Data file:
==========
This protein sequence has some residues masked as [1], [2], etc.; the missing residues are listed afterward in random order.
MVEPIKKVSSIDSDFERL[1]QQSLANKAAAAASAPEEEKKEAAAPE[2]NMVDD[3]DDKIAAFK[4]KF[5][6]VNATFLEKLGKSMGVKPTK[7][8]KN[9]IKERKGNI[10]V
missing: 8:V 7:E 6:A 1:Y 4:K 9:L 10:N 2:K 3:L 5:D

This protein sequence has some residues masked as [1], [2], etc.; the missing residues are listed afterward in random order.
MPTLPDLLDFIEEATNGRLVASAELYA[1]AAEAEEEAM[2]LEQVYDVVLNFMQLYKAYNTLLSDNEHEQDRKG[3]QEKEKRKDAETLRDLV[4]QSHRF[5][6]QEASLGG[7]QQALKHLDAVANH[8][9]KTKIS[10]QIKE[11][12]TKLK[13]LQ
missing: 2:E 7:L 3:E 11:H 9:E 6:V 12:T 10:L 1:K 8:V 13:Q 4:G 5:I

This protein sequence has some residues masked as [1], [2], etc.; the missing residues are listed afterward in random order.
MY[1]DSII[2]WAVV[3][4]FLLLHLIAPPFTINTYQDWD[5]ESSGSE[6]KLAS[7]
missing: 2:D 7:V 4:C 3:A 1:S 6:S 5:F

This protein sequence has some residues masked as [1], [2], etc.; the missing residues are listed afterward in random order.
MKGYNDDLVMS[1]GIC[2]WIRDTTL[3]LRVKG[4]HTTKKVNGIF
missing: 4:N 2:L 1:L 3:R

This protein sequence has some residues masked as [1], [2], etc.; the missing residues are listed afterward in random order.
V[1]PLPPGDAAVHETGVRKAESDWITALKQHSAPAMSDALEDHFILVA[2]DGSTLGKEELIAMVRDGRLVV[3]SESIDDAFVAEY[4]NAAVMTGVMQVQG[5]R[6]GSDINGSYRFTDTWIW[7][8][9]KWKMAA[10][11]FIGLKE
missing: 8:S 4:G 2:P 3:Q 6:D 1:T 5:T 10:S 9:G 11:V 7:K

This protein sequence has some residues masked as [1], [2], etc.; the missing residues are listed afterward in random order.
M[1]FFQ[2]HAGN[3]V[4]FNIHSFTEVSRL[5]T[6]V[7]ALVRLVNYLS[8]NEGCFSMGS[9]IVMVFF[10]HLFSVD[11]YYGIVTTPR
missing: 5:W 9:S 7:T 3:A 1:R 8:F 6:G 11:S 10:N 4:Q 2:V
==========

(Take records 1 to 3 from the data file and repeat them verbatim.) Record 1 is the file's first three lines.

This protein sequence has some residues masked as [1], [2], etc.; the missing residues are listed afterward in random order.
MVEPIKKVSSIDSDFERL[1]QQSLANKAAAAASAPEEEKKEAAAPE[2]NMVDD[3]DDKIAAFK[4]KF[5][6]VNATFLEKLGKSMGVKPTK[7][8]KN[9]IKERKGNI[10]V
missing: 8:V 7:E 6:A 1:Y 4:K 9:L 10:N 2:K 3:L 5:D

This protein sequence has some residues masked as [1], [2], etc.; the missing residues are listed afterward in random order.
MPTLPDLLDFIEEATNGRLVASAELYA[1]AAEAEEEAM[2]LEQVYDVVLNFMQLYKAYNTLLSDNEHEQDRKG[3]QEKEKRKDAETLRDLV[4]QSHRF[5][6]QEASLGG[7]QQALKHLDAVANH[8][9]KTKIS[10]QIKE[11][12]TKLK[13]LQ
missing: 2:E 7:L 3:E 11:H 9:E 6:V 12:T 10:L 1:K 8:V 13:Q 4:G 5:I

This protein sequence has some residues masked as [1], [2], etc.; the missing residues are listed afterward in random order.
MY[1]DSII[2]WAVV[3][4]FLLLHLIAPPFTINTYQDWD[5]ESSGSE[6]KLAS[7]
missing: 2:D 7:V 4:C 3:A 1:S 6:S 5:F